Another fine for a big 4 for audit misconduct

The Financial Reporting Council fined Ernst & Young £1.8 million for their shoddy audit work of distributor Tech Data.

This is what happened. In 2013, Tech Data revealed that there were material errors in their financials for 2011, 2012 and part of 2013. The errors were related to improper accounting of vendor sales, improper use of manual journal entries and incorrect recognition of forex currency conversion. The company’s bottom line was reduced by $27 million due to these errors.

After Tech Data’s revelation, FRC got into action and in 2014 started to look into Tech Data’s auditor E&Y’s role in the matter. Both E&Y and the audit engagement partner Julian Gray admitted that they messed up and were fined £1.8m and £90K respectively.

PWC breaks the penalty record again!

A few month’s ago UK’s Financial Reporting Council (FRC) levied the then largest ever penalty on PWC, for 5 Million Pounds, related to misconduct over its audit of Connaught Plc, a FTSE 250 company that went into administration in 2010.

Now PWC is fined 5.1 Million pounds related to misconduct over its audit of RSM Tenon Group Plc., a professional services firm that went into administration in 2013.

FRC is also investigating PWC’s audit of the BT Group Plc following an accounting scandal in the carrier’s Italian unit.

Definitely a record breaking year for PWC, definitely not the kind the firm is looking for.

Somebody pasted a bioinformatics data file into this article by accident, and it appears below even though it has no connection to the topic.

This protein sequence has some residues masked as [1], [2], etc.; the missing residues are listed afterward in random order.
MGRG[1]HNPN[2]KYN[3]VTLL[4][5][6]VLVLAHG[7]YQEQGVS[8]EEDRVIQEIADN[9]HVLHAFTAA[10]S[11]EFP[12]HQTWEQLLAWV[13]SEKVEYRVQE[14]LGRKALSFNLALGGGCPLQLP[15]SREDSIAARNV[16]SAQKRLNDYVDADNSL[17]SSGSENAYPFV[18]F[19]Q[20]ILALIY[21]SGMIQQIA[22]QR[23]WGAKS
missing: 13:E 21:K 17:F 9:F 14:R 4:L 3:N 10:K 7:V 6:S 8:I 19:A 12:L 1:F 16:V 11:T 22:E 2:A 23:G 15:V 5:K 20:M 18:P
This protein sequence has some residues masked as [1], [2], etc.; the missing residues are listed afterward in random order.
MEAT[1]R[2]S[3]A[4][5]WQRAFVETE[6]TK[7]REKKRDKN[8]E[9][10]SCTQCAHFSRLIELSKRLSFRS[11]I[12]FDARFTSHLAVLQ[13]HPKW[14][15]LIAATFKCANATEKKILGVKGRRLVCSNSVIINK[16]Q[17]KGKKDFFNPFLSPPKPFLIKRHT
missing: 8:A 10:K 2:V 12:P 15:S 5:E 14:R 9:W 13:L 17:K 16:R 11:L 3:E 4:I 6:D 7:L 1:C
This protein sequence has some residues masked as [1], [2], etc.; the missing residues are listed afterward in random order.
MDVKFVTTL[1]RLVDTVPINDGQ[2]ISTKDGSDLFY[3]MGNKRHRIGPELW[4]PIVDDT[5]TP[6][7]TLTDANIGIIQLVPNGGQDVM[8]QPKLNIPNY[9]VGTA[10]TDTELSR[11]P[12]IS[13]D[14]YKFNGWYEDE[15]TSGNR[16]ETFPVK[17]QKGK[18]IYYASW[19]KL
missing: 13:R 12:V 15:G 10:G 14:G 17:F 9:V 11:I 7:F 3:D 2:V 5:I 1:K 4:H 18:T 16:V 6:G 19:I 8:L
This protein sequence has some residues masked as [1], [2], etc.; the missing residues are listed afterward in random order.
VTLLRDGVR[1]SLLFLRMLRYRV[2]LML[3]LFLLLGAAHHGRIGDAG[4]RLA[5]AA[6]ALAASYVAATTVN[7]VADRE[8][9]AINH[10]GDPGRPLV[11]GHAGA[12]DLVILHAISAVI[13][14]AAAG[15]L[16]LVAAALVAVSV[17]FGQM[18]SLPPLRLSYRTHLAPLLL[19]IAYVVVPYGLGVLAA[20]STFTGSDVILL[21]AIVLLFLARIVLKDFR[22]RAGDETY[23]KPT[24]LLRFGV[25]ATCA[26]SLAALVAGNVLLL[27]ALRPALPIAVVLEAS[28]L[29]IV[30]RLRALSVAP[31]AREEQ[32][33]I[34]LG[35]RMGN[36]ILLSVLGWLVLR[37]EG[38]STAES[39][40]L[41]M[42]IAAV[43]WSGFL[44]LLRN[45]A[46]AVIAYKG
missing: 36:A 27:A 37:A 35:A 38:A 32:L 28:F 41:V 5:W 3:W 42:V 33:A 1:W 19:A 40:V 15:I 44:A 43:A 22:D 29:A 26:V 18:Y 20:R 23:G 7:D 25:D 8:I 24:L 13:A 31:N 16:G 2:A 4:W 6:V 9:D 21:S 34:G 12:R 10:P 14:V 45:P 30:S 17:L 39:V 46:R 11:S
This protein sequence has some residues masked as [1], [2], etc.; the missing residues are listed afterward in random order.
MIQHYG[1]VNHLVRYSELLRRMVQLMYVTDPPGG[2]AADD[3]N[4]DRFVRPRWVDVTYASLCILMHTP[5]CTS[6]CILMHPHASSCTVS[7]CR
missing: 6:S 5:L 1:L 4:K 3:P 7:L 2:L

Alere settles with the SEC for $13Million

Alere, a Waltham based diagnostic firm, agreed to pay $13 million to the Securities and Exchange Commission (SEC), to settle charges that it committed accounting fraud. The charges state that the company, through its subsidiary in South Korea inflated their revenue by recognizing revenue for products that were still being stored in the company’s warehouse or otherwise not delivered to the customer.

Another charge on the company is that the company’s subsidiaries in India and Colombo obtained or retained business by making improper payments/bribing government officials in those countries. The company failed to maintain adequate internal controls to prevent such payments and the company also inaccurately recorded the payments in its books.

The company neither admitted nor denied the findings but has agreed to pay $13 million, out of which $9.2 million is the penalty amount.

The question though is, isn’t the fact that they are paying the SEC accepting guilt?